Abstract:  How much and when should we limit economic and social activity to ensure that the healthcare system is not overwhelmed during an epidemic? We study a setting where ICU resources are constrained while suppression is costly (e.g., limiting economic interaction). Providing a fully analytical solution we show that the common wisdom of "flattening the curve", where suppression measures are continuously taken to hold down the spread throughout the epidemic, is suboptimal. Instead, the optimal suppression is discontinuous. The epidemic should be left unregulated in a first phase and when the ICU constraint is approaching society should quickly lock down (a discontinuity). After the lockdown regulation should gradually be lifted, holding the rate of infected constant thus respecting the ICU resources while not unnecessarily limiting economic activity. In a final phase, regulation is lifted. We call this strategy "filling the box". 
Date:  2020–05 
URL:  http://d.repec.org/n?u=RePEc:arx:papers:2005.01327&r=all 
By:  Ulsaker, Simen A. (Dept. of Economics, Norwegian School of Economics and Business Administration) 
Abstract:  The article considers a situation where several firms have the opportunity to sell an identical product to a set of buyers, and where each seller can invest in R&D to develop a higher quality version of the product in question. I consider the possibility of allowing the sellers to offer exclusionary contracts, prior to deciding how much to invest in R&D. In equilibrium every buyer will sign an exclusionary contract with the same seller. Since all buyers are locked to one seller, only this seller will have an incentive to invest in R&D. Whether or not banning exclusionary contracts increases the aggregate probability of successful innovation depends on the R&D technology. More specifically, banning exclusionary contracts will increase the aggregate probability of innovation and joint surplus of buyers and sellers only when the R&D technology exhibits sufficient diseconomies of scale.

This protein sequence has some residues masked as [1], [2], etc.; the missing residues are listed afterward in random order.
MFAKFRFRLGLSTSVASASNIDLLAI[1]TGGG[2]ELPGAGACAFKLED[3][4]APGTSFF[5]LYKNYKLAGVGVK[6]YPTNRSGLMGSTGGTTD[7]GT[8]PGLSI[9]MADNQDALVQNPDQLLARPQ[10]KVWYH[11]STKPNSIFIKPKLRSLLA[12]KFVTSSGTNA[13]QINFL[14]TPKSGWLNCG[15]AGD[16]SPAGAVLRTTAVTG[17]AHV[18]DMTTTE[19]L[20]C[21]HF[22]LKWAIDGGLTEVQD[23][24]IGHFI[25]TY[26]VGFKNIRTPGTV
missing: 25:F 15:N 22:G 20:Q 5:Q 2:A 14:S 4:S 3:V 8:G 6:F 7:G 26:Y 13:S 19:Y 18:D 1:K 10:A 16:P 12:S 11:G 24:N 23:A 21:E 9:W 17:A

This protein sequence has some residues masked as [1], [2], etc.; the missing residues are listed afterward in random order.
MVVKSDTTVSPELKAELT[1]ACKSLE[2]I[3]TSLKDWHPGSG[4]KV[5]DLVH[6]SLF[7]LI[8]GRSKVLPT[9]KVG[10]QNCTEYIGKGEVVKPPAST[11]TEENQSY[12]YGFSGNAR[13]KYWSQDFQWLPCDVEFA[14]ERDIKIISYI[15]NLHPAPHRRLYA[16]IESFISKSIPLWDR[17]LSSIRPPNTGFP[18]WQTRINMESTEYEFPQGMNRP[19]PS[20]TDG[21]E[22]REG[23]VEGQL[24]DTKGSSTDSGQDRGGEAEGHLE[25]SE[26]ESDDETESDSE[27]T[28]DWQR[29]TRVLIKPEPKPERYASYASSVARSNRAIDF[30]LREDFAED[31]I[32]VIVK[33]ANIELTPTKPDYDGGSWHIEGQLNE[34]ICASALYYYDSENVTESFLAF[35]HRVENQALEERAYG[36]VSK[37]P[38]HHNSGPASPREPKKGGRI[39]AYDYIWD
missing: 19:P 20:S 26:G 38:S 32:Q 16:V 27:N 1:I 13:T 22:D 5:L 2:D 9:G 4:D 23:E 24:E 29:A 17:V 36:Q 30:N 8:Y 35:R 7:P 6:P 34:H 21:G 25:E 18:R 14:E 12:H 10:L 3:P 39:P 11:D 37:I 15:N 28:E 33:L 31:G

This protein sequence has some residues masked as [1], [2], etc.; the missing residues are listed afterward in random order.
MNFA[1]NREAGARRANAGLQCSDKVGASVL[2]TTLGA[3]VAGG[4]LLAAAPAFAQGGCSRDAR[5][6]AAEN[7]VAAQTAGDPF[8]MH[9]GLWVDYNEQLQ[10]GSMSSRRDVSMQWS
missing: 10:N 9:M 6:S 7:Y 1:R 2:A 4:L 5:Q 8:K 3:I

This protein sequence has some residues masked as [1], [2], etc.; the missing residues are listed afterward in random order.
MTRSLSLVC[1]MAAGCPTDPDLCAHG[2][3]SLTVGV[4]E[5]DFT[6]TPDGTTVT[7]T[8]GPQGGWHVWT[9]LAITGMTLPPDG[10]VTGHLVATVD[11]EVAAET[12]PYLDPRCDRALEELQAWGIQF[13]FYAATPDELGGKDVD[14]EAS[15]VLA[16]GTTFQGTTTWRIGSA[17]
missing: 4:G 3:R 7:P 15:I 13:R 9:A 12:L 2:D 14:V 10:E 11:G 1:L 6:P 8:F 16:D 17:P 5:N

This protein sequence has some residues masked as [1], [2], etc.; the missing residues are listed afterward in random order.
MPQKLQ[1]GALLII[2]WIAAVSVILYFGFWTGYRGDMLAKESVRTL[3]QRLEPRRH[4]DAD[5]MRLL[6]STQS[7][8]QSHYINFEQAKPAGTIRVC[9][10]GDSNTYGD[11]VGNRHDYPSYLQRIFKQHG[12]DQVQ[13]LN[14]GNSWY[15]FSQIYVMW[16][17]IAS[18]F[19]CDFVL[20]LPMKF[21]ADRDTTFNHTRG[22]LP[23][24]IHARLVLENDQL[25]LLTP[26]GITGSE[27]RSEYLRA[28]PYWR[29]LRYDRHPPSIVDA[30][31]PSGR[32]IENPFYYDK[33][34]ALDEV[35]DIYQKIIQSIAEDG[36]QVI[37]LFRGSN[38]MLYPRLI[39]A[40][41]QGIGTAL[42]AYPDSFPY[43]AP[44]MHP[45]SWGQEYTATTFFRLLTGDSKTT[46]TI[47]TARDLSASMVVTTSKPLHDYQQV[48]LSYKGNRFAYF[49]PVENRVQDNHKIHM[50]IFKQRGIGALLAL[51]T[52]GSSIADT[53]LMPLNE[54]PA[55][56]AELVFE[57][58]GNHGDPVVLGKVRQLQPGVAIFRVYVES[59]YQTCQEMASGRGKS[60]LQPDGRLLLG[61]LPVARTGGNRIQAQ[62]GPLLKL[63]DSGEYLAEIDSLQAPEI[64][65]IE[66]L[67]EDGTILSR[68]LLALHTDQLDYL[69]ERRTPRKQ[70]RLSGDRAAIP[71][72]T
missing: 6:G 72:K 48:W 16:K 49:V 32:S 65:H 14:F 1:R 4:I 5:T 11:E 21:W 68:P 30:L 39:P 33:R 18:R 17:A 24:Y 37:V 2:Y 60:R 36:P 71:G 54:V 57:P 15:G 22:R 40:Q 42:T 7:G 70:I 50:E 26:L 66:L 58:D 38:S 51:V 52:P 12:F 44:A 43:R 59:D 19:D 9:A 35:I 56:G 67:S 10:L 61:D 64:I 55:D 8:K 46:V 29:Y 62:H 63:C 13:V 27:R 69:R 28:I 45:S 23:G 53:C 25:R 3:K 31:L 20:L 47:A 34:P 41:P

Keywords:  Vertical relations; Exclusive contracts; Innovation 
JEL:  L22 L42 
Date:  2020–04–27 
URL:  http://d.repec.org/n?u=RePEc:hhs:nhheco:2020_005&r=all 
By:  Daniel Fershtman; Alessandro Pavan 
Abstract:  We study search, evaluation, and selection of candidates of unknown quality for a position. We examine the effects of "soft" affirmative action policies increasing the relative percentage of minority candidates in the candidate pool. We show that, while meant to encourage minority hiring, such policies may backfire if the evaluation of minority candidates is noisier than that of nonminorities. This may occur even if minorities are at least as qualified and as valuable as nonminorities. The results provide a possible explanation for why certain soft affirmative action policies have proved counterproductive, even in the absence of (implicit) biases. 
Date:  2020–04 
URL:  http://d.repec.org/n?u=RePEc:arx:papers:2004.14953&r=all 
By:  YeonKoo Che; Kyungmin Kim; Weijie Zhong 
Abstract:  We study statistical discrimination of individuals based on payoffirrelevant social identities in markets where ratings/recommendations facilitate social learning among users. Despite the potential promise and guarantee for the ratings/recommendation algorithms to be fair and free of human bias and prejudice, we identify the possible vulnerability of the ratingsbased social learning to discriminatory inferences on social groups. In our model, users' equilibrium attention decisions may lead data to be sampled differentially across different groups so that differential inferences on individuals may emerge based on their group identities. We explore policy implications in terms of regulating trading relationships as well as algorithm design. 
Date:  2020–04 
URL:  http://d.repec.org/n?u=RePEc:arx:papers:2004.11531&r=all